August 4, 2021
Can Spend More Time with Patients in Flexible Practice
October 7, 2019
By Dave Andrews
Arriving at her first appointment of the day, Sarah Kaplan, PA-C, parks her car, walks up the front steps and rings the doorbell. Nearly a minute goes by before she hears an elderly woman on the other side of the door ask, “Who is it?”
No, Kaplan is not a door-to-door salesperson. And the elderly woman is not about to hear a sales pitch for window replacements or magazine subscriptions.
As an in-home healthcare provider, Kaplan is among a rapidly growing number of medical professionals who are revitalizing the once-common practice of bringing urgent and primary care services directly into the homes of their patients. The overall goals are not only to reduce overutilization of ERs and 911 systems, but also to improve care quality and enhance patient outcomes.
The real difference maker is time: Each in-home visit typically lasts between 30 minutes to an hour, better enabling the provider to establish a rapport with the patient and gain a comprehensive assessment of his or her health.
“The experience of having a longer visit with a patient every time you see them is really incredible,” says Kaplan, who primarily worked in a clinic setting for about 12 years before joining Landmark Health, a California-based company that coordinates in-home medical care in multiple service areas across the country.
While most of Kaplan’s visits are for patients with very specific needs, some are just check-ins she refers to as “social visits.”
“One of my regular patients is a gal who is about 100 years old and still in relatively good health,” Kaplan says. “Sometimes we just chat and eat lunch together. Yes, I’ll take her blood pressure and do a medical visit, but it’s an example of the relationships we can build that are deeper and more fulfilling for me as their provider, and I know it makes a big impact on them, too.”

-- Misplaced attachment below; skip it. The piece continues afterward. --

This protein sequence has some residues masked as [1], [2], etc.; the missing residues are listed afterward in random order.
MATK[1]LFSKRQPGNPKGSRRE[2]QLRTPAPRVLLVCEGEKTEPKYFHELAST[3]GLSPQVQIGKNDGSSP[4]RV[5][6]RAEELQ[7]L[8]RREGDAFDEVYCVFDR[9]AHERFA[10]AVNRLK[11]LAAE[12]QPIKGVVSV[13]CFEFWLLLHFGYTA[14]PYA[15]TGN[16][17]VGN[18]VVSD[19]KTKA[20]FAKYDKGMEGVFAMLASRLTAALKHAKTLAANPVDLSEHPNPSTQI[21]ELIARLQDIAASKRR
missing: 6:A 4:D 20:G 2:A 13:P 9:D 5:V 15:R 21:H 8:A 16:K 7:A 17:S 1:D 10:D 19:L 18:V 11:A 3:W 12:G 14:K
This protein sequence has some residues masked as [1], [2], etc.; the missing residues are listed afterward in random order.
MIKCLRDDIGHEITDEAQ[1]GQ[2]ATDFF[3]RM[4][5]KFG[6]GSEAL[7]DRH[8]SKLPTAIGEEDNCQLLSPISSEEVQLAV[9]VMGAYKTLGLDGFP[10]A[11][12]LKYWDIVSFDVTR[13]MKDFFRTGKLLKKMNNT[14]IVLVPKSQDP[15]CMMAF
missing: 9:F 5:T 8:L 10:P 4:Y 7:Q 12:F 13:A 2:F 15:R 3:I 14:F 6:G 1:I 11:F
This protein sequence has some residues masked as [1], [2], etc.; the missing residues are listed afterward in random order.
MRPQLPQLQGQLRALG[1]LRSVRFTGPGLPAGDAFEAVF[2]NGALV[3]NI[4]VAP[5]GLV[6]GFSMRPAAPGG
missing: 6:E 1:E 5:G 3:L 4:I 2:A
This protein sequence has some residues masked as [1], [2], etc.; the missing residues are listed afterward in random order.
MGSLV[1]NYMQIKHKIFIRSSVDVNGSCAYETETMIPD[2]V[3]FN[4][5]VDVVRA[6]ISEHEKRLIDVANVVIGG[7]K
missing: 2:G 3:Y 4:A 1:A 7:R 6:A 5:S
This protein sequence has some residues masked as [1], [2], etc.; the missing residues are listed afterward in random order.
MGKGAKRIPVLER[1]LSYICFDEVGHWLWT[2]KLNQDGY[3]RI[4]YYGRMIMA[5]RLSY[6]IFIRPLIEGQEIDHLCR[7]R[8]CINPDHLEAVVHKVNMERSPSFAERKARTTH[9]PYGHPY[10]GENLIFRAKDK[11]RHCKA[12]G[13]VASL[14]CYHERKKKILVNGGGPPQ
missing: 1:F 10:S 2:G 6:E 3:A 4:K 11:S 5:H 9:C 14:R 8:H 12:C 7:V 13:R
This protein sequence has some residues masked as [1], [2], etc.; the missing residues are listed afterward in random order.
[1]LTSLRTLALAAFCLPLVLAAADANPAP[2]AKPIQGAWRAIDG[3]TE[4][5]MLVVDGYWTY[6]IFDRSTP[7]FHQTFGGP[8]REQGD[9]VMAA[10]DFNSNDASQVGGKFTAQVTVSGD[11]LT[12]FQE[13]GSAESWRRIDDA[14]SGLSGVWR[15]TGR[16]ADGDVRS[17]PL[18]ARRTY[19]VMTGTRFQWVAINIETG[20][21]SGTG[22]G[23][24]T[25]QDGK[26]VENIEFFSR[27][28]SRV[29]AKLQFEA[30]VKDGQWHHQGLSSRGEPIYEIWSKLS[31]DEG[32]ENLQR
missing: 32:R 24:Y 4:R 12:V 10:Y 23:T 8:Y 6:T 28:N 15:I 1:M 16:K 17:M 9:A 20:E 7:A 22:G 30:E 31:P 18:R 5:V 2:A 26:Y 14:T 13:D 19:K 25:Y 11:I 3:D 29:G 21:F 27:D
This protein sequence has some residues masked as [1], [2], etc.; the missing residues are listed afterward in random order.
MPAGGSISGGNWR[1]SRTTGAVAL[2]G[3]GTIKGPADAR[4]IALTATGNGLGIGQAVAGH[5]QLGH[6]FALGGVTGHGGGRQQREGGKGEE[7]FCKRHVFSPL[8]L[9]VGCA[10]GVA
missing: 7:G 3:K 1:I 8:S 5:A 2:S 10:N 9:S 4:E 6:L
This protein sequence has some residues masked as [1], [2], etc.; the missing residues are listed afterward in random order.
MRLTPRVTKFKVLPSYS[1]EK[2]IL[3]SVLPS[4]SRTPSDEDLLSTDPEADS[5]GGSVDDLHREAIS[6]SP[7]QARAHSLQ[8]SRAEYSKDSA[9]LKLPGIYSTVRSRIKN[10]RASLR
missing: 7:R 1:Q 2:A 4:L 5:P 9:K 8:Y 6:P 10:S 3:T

Value of convenience
As Kaplan and countless numbers of her medical colleagues will attest, access to quality care is increasingly problematic. Many of their would-be patients are delaying the care they need or forgoing it altogether—not because of cost concerns, but simply because making the trip is too cumbersome.
“We’d frequently hear patients or their family members tell us how hard it is for them to get to the clinic,” says Andrea Roberts, PA-C, who for 12 years worked in a rural primary care clinic before she started working for Oklahoma-based Physician Housecalls.
While she always enjoyed her work in the clinic setting, Roberts was frequently concerned about her patients for whom the effort to attend clinic visits would be physically taxing. “Exerting that much effort would take a real toll on many of them,” Roberts says. “For some, it’d take two to three days for them to recover from the trip to the clinic.”
Roberts was also frustrated at times with the limited time allotted for clinic visits, especially when seeing one of her geriatric patients who would typically have multiple chronic illnesses. Addressing everything in under 15 minutes simply isn’t possible, she says.